Leading the way in stroke care

Stroke caused by brain clot AdobeStock

The conventional wisdom of rushing stroke patients to the nearest hospital is changing in Alabama.

Under a new system adopted by the state Department of Public Health, patients whose stroke symptoms are thought to be caused by a blood clot in the brain are being routed to the closest hospital that can surgically remove the blockage – even if that means bypassing other facilities.

Huntsville Hospital is the only state-designated stroke center in North Alabama with the capability of removing a brain clot through an emergency procedure known as thrombectomy.

R. Dana Tomalty, MD, a neuro-interventional radiologist at Huntsville Hospital, says the new Alabama Statewide Stroke System rules will save lives by ensuring the most at-risk patients go straight to a hospital that offers the type of stroke care they need.

For patients in the midst of an acute stroke, thrombectomy offers “the best chance of a meaningful recovery,” says Dr. Tomalty. “Bypassing hospitals that cannot perform this procedure quickly and safely is critical and, thankfully, is becoming the standard in most states.”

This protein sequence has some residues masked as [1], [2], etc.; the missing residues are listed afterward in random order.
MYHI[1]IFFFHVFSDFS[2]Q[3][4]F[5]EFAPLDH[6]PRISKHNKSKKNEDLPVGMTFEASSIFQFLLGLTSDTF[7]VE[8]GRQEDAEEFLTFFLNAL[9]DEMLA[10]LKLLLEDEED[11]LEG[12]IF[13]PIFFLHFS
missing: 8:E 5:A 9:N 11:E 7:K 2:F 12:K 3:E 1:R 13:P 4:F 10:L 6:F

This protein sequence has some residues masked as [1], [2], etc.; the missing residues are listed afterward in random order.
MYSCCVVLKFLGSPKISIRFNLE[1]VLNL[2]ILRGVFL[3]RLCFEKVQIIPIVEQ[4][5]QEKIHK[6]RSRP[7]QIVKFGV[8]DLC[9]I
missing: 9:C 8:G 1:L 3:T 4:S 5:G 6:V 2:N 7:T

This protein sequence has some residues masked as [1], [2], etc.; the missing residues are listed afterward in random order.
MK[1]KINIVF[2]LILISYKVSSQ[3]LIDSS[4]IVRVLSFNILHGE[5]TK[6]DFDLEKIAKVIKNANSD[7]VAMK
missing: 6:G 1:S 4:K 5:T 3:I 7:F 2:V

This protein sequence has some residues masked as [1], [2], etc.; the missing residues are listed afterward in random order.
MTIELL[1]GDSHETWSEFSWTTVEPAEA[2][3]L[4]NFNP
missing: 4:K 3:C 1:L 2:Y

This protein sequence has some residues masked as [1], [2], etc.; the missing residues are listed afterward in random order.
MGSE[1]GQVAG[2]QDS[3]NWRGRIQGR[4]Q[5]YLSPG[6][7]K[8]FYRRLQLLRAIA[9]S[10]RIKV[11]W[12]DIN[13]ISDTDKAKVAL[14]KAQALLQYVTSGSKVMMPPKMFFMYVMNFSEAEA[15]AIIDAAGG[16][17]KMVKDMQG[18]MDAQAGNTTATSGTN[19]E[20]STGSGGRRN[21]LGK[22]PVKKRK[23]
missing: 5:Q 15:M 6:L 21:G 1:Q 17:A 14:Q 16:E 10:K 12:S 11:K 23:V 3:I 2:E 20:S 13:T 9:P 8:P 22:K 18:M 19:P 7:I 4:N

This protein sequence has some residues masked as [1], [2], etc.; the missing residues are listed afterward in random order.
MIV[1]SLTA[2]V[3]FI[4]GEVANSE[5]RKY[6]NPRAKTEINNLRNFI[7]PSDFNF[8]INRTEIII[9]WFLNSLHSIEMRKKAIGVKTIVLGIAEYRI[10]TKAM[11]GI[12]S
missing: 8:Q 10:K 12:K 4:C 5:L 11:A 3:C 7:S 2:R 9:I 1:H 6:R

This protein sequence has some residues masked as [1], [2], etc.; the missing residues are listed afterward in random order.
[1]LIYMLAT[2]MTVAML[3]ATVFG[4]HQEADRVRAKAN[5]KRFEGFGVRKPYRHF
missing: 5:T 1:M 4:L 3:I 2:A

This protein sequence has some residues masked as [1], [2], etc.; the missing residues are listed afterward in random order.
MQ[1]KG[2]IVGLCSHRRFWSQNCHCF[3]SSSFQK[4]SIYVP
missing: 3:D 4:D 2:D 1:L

Paramedics responding to 911 calls anywhere in Alabama are supposed to use the Emergency Medical Stroke Assessment scale to evaluate patients and then contact the state’s Trauma Communications Center for hospital routing instructions.

If a patient is believed to be having an ischemic stroke caused by large vessel occlusion (a blood clot in one of the brain’s major arteries), medics are told to rush the patient to the nearest thrombectomy-capable stroke center; Huntsville Hospital is the only one north of Birmingham.

The hospital’s stroke care team includes neuro-interventional radiologists with extensive experience performing mechanical endovascular thrombectomy, including Dr. Tomalty.

Huntsville Hospital has long been recognized as a leader in stroke care by the American Heart Association, U.S. News & World Report, and others.

Its multidisciplinary stroke care team, available 24/7 and comprised of ER doctors and nurses, neurologists, neuro-interventional radiologists, neuro nurse practitioners, Neuro ICU staff and more, responded to about 1,700 stroke alerts last year.